Saturday, April 02, 2011

Homegrown


Germany general manager Oliver Bierhoff hopes Spain's players will be too tired after a grueling club season to defend their European Championship title next year, when he expects his squad to reach its peak.

"I can see the difference in our players from 2006 to 2010, the young players coming now are better technically educated, more used to the media, physically much better," Bierhoff said. "In 2006 we still had problems with a lack of speed and technical issues. With these young players you can see they have had a good education in the clubs' technical centers."

I like Germany's national team and was pleasantly surprised by their performance at the World Cup last year. They seemed to be in poor form in the months leading up to it, so I expected that they might sputter out early, but they managed to pull it all together when it counted. It was especially fun chortling at the looks on Diego Maradona's face as they destroyed Argentina. The semifinal against Spain was a nice game to watch and very clean -- I think I recall it being nearly a half-hour before there was a single contact foul, which is nice, of course, but you would expect a young team in a massive game to be a little more nervous and overzealous. It seemed like they were just too timid, too afraid of making a fatal mistake, and sat back waiting for Spain to come at them, which, of course, probably sealed their fate right there. But overall, they were impressive, and I said at the time I'd be highly surprised if they weren't serious contenders in 2012 and 2014 at the Euros and World Cup. I still love Spain, but it wouldn't be a travesty if Germany were to win either of those competitions. Joachim Loew has done a good job, and even admitted to modelling his team's style after Spain's with more passing and smaller, quicker midfielders like Mesut Özil and Marko Marin. Fun to watch.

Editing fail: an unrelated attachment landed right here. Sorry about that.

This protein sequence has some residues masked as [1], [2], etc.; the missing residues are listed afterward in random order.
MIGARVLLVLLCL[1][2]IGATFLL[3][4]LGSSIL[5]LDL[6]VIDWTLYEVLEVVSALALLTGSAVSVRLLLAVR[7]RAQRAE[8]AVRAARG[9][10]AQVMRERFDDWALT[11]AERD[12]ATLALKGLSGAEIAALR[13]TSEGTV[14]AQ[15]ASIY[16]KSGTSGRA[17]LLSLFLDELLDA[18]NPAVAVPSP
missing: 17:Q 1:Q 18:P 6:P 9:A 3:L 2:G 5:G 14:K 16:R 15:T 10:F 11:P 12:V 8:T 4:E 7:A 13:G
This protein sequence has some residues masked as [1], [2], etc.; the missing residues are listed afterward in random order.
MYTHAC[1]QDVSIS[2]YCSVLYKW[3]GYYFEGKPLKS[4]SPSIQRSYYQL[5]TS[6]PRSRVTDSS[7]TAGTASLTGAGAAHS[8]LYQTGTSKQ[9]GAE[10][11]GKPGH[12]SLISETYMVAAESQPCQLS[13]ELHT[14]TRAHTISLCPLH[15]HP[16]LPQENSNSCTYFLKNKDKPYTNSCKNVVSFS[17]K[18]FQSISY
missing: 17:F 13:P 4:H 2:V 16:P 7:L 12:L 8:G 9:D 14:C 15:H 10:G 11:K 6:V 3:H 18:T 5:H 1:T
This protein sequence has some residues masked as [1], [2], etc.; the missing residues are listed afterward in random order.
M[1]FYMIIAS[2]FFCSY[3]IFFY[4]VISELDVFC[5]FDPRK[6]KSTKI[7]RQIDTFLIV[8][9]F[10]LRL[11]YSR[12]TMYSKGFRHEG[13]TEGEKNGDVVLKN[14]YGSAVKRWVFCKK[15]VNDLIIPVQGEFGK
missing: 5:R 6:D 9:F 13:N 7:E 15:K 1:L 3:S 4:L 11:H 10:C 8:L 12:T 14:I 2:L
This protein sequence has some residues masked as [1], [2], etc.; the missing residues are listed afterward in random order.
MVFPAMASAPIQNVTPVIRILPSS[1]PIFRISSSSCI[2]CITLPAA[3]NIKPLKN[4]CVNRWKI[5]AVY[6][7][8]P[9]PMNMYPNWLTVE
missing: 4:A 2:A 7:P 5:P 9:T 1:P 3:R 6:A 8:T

And I always have loved watching Bundesliga games, even though it's funny how so many players and coaches play a game of Musical Teams, rarely leaving the league to ply their trade in England, Spain or Italy, just switching to one of their rivals. Good to see so many young players coming up through the club systems there.